The Sightseer is a hop-on hop-off bus going to all of the sights and attractions in Innsbruck. It’s particularly good for reaching places that are not that easy to get to on foot, such as Ambras Castle, the Bergisel Ski Jump, the Tirol Panorama Museum, and the Alpine Zoo.
Small shops line the medieval streets, selling clothing, locally produced food and drink, and souvenirs. The Town Hall Galleries and Kaufhaus Tyrol are the modern shopping centres.
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Walking In and Around Innsbruck
Photo: (c) TVB Innsbruck.
There are seven themed walks to explore in Innsbruck itself with topics including ‘On the trails of the Habsburgs’, modern architecture and ‘Alpine-Urban’. The aim is to take visitors to lesser-known parts of the city and off the beaten track. On Friday evenings there’s a free (with Welcome Card) guided lantern-lit hike. You can also walk along easy paths that have little altitude change, with 16 ‘culinary stations’ en route ranging from farms to farm shops selling local produce.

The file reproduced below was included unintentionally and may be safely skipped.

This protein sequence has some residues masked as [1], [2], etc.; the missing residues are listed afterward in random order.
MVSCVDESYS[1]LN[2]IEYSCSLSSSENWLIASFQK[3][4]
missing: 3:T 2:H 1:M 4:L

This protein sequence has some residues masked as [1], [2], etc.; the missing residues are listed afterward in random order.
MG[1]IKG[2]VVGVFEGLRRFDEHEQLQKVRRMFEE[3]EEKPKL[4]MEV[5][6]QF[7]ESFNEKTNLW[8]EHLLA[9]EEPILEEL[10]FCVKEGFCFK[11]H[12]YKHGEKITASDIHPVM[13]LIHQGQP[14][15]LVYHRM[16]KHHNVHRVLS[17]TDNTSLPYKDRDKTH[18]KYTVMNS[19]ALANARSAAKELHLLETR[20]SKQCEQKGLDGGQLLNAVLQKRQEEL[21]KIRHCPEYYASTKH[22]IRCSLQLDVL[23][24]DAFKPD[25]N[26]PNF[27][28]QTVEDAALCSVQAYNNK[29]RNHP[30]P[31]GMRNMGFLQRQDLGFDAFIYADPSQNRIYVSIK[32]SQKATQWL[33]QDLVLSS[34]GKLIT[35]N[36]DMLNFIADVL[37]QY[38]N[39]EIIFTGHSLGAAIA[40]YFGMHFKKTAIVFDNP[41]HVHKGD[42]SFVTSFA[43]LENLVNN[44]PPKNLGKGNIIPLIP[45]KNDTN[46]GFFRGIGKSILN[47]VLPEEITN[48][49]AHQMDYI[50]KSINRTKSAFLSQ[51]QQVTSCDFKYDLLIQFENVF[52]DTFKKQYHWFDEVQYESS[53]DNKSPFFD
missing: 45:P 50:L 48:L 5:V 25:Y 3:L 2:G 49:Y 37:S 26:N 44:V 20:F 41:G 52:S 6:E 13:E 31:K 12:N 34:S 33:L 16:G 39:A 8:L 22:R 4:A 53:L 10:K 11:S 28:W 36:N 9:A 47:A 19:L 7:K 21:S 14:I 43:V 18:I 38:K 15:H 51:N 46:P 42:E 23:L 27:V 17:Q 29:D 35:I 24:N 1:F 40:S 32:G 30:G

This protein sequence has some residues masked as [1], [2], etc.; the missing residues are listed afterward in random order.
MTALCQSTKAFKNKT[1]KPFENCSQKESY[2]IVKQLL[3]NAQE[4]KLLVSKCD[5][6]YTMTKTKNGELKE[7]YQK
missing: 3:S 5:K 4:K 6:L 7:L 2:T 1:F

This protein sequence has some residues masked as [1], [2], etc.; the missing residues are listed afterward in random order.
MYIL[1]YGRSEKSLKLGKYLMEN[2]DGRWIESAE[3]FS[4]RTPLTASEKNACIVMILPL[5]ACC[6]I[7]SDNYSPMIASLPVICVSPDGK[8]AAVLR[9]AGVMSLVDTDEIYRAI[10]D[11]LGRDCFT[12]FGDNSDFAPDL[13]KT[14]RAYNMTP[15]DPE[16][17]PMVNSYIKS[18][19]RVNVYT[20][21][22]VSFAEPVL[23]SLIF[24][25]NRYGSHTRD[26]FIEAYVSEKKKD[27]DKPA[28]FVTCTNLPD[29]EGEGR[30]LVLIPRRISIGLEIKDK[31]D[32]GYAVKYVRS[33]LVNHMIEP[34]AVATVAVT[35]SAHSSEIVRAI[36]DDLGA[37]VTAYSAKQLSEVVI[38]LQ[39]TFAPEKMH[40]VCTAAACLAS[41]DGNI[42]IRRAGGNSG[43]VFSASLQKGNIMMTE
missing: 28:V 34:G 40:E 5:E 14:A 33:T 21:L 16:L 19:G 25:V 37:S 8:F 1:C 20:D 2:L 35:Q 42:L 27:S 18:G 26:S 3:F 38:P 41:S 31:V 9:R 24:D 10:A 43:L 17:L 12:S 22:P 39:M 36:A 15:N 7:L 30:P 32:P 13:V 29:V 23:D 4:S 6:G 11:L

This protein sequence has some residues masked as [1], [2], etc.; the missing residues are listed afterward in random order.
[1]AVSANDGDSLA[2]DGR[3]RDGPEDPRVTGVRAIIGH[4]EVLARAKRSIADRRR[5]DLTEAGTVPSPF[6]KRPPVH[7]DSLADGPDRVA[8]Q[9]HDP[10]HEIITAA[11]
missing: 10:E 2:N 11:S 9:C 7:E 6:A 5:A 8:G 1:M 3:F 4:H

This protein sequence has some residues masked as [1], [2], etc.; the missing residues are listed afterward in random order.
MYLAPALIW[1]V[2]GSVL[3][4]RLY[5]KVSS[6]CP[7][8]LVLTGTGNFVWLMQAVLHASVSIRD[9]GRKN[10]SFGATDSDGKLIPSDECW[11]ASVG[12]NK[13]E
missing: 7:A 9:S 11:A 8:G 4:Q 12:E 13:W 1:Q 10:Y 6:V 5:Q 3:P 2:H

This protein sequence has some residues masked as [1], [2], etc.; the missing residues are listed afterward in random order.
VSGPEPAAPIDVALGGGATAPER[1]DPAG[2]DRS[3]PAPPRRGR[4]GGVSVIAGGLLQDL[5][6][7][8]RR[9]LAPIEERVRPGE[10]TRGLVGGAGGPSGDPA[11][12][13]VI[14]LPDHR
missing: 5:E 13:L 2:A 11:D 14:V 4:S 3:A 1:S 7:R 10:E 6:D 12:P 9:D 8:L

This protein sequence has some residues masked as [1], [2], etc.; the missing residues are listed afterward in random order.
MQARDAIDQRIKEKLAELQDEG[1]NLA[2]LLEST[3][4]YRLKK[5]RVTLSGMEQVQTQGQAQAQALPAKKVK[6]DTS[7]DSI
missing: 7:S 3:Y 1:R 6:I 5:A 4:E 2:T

There’s a free guided hiking programme (with the Welcome Card) on weekdays from the beginning of June to the end of October, accompanied by qualified mountain and hiking guides from the Alpine School Innsbruck (ASI).
Nordkette path of perspectives, above Innsbruck, is an easy walk – taking a maximum of one hour.Innsbruck Trek is a seven-day hiking tour around Innsbruck, guided or self-guided, with two difficulty levels. Your luggage is transported for you to the three- or four-star hotels en route.
The modern Nordkette funicular takes you up from the city centre in eight minutes, with a stop for the Alpine Zoo. From there, you cross Hermann-Buhl-Platz square and continue to the lift that goes up to the Seegrube at 1905m. You can then go up to the Hafelekar at 2300m, which offers some impressive panoramic views and alpine surroundings.